What is a Chapter? A Santa Fe Trail Association (SFTA) chapter is a regional representative of the Santa Fe Trail Association, which is a non-profit organization dedicated to preserving, promoting, and educating the public about the historic Santa Fe Trail. The Santa Fe Trail was a significant trade route that connected Missouri and Santa Fe, New Mexico, during the 19th century, playing a crucial role in the westward expansion of the United States. These chapters are geographically dispersed, often covering specific regions along the Santa Fe Trail or areas with a strong historical connection to the trail.
Why join a Chapter? One of the primary goals of the Santa Fe Trail Association is to preserve the historical sites, landmarks, and traditions associated with the Santa Fe Trail. Local chapters play a crucial role in this effort by focusing on the preservation and education of their specific areas. They may undertake projects to restore and maintain trail-related sites, host educational programs, and engage with their communities to raise awareness about the trail's significance. Joining a local chapter is important to the Santa Fe Trail Association because it allows for a more focused and localized approach to preserving and promoting the historical significance of the Santa Fe Trail. These chapters are instrumental in carrying out the association's mission on a grassroots level and connecting with communities along the trail, ultimately contributing to the broader efforts to preserve this vital part of American history.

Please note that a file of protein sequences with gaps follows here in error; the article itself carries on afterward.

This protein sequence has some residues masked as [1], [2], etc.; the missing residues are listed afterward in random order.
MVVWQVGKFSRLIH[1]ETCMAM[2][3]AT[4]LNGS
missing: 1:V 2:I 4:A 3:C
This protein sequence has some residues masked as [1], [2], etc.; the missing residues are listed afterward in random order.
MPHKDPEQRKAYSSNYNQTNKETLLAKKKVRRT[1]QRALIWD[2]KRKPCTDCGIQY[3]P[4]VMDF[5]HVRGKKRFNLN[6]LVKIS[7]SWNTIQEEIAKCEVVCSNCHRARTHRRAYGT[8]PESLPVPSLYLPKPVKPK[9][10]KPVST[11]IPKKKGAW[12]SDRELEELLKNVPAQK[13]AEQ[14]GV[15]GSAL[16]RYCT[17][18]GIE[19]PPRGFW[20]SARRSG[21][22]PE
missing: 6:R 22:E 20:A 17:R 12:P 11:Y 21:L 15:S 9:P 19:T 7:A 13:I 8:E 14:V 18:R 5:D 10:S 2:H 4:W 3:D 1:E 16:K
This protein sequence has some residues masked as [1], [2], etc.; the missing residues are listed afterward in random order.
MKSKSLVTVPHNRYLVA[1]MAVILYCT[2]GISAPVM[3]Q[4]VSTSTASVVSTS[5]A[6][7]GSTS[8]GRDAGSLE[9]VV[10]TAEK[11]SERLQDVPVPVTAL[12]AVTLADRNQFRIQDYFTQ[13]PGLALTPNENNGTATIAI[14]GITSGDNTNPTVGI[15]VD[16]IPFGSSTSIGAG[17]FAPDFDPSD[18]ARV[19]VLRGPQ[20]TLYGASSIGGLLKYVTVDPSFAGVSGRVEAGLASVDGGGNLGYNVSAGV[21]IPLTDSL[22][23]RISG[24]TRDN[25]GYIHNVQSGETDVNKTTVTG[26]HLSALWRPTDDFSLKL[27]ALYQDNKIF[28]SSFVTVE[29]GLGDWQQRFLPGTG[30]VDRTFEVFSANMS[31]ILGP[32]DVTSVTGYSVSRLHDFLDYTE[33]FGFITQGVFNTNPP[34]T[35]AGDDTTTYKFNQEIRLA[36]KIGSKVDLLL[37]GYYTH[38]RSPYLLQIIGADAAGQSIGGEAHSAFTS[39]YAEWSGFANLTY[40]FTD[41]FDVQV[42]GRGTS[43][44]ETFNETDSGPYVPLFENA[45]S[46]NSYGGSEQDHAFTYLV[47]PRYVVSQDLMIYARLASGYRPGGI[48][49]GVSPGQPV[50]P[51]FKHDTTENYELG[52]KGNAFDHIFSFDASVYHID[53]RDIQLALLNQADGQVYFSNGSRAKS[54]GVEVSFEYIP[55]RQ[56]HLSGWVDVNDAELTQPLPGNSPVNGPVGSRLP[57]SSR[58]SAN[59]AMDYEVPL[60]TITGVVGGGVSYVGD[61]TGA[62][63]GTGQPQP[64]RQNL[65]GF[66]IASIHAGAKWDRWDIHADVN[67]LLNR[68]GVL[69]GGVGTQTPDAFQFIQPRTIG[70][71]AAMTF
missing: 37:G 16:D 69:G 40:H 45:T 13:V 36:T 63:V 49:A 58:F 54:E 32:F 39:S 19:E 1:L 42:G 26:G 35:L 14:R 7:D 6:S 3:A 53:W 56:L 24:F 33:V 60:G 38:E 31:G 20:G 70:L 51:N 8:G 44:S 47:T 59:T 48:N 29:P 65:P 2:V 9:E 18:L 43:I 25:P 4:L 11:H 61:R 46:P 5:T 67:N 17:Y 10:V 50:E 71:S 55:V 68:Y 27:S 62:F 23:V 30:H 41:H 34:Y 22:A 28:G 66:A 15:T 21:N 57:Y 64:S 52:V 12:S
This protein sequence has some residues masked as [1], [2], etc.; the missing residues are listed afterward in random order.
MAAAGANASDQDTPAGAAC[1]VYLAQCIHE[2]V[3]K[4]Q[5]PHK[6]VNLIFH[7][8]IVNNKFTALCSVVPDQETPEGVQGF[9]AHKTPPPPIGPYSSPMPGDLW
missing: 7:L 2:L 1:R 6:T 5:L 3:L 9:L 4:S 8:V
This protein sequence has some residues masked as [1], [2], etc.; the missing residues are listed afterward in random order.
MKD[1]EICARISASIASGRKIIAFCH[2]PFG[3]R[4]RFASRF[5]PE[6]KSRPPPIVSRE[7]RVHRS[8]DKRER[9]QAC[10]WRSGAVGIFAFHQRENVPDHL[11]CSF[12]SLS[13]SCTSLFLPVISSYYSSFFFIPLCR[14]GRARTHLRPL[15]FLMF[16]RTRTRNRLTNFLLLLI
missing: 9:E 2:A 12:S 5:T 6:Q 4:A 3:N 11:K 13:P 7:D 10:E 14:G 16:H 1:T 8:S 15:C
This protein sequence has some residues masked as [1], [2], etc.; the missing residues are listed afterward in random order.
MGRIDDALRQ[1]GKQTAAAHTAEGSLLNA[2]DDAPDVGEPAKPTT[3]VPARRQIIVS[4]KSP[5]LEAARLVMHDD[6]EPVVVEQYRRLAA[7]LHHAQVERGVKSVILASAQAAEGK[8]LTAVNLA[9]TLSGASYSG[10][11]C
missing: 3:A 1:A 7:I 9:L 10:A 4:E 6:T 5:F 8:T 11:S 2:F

Which Chapter do I Join? The Santa Fe Trail Association has many state chapters including Kansas, Missouri, Colorado, Oklahoma, New Mexico, and Oklahoma. Click below to learn more and join one or more chapters!
Although the branch of the Santa Fe Trail through Colorado was known as the Mountain Route, it passes largely over the level plains of the southeastern part of the state. It wasn’t, however, called the Mountain Route for nothing. As the Trail pushed west into Colorado, caravans used today after day of level Kansas prairies got their first glimpse of the Rocky Mountains ahead. A man-made landmark awaited them as well: Bent’s Fort, a trading post whose towering adobe ramparts and amenities like a billiard table and library must have seemed at first like yet another prairie mirage to trail-worn travelers. Artist Doug Holdread’s painting on the banner of our Bent’s Fort chapter page depicts the Big Timber area on the Arkansas River east of the fort. A popular stopping place for caravans, it was one of the first large stands of trees travelers encountered after the prairies of Kansas, and would eventually be the site of Bent’s second trading post.
As the road to Santa Fe angled southwest, the mountains on the western horizon became the caravans’ constant companions. The Trail edged ever closer to the outliers of the Rockies, and mountains with names like the Sangre de Cristos and Spanish Peaks hinted to travelers that they were edging ever closer to Hispanic New Mexico.
At the southern edge of Colorado, the mountains skirting the western edge of the Trail finally threw themselves squarely across it, forcing the heavily laden Santa Fe freighters to labor up rocky Raton Pass. Once across, the Mountain Route would push south to rejoin the Cimarron Route on the road to Santa Fe.